When the chief priests and Pharisees had heard his parables, they perceived that he spake of them.
But when they sought to lay hands on him, they feared the multitude, because they took him for a prophet. (Matt. 21:45-46)
Then went the Pharisees, and took counsel how they might entangle him in his talk. (Matt. 22:15)
And he entered again into the synagogue; and there was a man there which had a withered hand.
And they watched him, whether he would heal him on the sabbath day; that they might accuse him.
And he saith unto the man which had the withered hand, Stand forth.
And he saith unto them, Is it lawful to do good on the sabbath days, or to do evil? to save life, or to kill? But they held their peace.
And when he had looked round about on them with anger, being grieved for the hardness of their hearts, he saith unto the man, Stretch forth thine hand. And he stretched it out: and his hand was restored whole as the other.
And the Pharisees went forth, and straightway took counsel with the Herodians against him, how they might destroy him. (Mark 3:1-6)
Then gathered the chief priests and the Pharisees a council, and said, What do we? for this man doeth many miracles.
If we let him thus alone, all men will believe on him: and the Romans shall come and take away both our place and nation.
And one of them, named Caiaphas, being the high priest that same year, said unto them, Ye know nothing at all,
Nor consider that it is expedient for us, that one man should die for the people, and that the whole nation perish not.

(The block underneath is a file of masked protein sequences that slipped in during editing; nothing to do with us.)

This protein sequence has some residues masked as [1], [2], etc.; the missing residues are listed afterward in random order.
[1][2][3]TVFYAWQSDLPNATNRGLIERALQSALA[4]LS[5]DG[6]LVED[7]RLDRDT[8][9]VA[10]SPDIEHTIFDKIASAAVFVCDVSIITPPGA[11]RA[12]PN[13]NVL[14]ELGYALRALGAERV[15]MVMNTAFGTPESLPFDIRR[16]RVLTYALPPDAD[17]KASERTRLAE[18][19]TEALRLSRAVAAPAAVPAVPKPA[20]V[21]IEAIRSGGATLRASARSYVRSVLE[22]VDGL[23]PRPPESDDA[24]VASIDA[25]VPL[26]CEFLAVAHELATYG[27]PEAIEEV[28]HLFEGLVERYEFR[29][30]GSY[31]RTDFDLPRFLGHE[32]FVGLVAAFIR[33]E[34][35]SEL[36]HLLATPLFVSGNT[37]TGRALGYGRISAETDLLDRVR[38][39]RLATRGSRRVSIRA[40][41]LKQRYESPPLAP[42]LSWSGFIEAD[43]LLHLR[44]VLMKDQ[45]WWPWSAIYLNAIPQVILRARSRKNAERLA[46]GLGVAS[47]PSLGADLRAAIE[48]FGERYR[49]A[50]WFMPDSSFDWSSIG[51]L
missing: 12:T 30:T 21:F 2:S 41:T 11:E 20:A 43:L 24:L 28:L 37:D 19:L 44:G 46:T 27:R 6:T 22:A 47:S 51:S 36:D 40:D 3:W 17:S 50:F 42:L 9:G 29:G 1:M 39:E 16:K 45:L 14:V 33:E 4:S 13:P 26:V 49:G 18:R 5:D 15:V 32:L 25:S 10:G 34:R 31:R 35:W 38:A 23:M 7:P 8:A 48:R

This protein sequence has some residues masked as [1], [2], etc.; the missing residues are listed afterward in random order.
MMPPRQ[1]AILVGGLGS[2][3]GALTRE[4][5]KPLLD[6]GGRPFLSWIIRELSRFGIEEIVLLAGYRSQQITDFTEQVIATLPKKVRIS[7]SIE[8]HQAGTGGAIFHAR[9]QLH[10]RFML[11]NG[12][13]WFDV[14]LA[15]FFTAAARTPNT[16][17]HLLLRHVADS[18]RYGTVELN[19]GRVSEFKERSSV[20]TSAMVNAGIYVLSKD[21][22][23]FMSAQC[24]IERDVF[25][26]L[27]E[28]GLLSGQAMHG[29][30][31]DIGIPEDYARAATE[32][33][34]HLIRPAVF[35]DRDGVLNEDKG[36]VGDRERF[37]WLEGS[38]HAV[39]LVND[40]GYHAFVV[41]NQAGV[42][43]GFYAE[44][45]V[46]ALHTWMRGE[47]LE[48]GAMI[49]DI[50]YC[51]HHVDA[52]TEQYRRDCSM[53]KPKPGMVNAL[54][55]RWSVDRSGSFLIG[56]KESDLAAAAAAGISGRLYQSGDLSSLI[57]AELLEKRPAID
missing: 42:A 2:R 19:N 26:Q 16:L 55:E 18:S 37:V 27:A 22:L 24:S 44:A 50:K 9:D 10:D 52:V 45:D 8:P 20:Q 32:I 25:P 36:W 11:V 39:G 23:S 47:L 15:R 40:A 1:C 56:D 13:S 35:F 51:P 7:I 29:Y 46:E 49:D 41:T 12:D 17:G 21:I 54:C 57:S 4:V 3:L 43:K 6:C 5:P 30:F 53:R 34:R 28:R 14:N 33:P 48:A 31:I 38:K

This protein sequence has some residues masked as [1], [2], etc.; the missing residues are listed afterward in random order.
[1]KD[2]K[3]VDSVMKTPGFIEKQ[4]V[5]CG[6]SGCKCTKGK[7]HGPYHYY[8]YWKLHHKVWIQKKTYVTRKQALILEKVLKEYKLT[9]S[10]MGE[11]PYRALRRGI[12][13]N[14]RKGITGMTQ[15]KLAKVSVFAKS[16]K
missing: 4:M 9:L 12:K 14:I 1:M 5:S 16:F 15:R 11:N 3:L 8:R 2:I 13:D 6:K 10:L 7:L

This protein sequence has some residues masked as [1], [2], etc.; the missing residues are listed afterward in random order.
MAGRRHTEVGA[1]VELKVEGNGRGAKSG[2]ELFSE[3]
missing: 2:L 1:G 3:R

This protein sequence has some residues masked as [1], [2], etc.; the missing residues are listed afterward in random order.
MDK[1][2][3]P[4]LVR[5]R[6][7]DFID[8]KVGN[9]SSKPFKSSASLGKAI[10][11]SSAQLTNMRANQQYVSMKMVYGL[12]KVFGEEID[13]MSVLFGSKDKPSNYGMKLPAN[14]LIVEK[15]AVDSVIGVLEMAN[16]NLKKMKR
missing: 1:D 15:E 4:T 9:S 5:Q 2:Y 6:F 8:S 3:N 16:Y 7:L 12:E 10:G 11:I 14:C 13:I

And this spake he not of himself: but being high priest that year, he prophesied that Jesus should die for that nation;
And not for that nation only, but that also he should gather together in one the children of God that were scattered abroad.
Then from that day forth they took counsel together for to put him to death...
Now both the chief priests and the Pharisees had given a commandment, that, if any man knew where he were, he should shew it, that they might take him. (John 11:46-57)
Bruce R. McConkie
The second Psalm is Messianic. The first two verses speak of the rejection of Jesus by the Jews in these words: "Why do the heathen rage, and the people imagine a vain thing? The kings of the earth set themselves, and the rulers take counsel together, against the Lord, and against his anointed."
...We speak with wonder and horror, and properly we should, of the fact that the Jews, with the scriptures, the miracles, and the mighty works before them, yet rejected their God, and did it so violently and with such a fixed determination that they brought about his death by Roman hands. (The Promised Messiah: The First Coming of Christ [Salt Lake City: Deseret Book Co., 1978], 494)
Psalm 2:3-11 Let us break their bands asunder and cast away their cords from us
The rulers of Israel, in their pride, boast of their ability to break free from the oppression of heathen nations. Messianic passages quickly transition from speaking of Christ's First Coming to his Second. This is a good example. John Taylor said, "While the first portion of the above psalm refers to the Anointed of the Lord, and matters that would take place at His first appearing, still many of the things, therein mentioned, have not yet transpired." (Mediation and Atonement [Salt Lake City: Deseret News, 1882], 13 - 14)
Speaking of the Second Coming and the nations that will then besiege Jerusalem, the Lord laughs at their foolishness, saying, "if you rulers had any faith, you would know that my king, the Messiah, will establish his throne in Zion and exercise dominion. If you had understanding, you would know that He has power to do much more than break you free from their oppressive bands and restrictive cords. You will be more than free; you will inherit their lands; you will break them with a rod of iron and dash them in pieces like a potter's vessel."
Be wise now therefore, O ye kings: be instructed, ye judges of the earth.
Serve the Lord with fear, and rejoice with trembling [and all your enemies will be made weak before thee] (Ps. 2:10-11)
John Taylor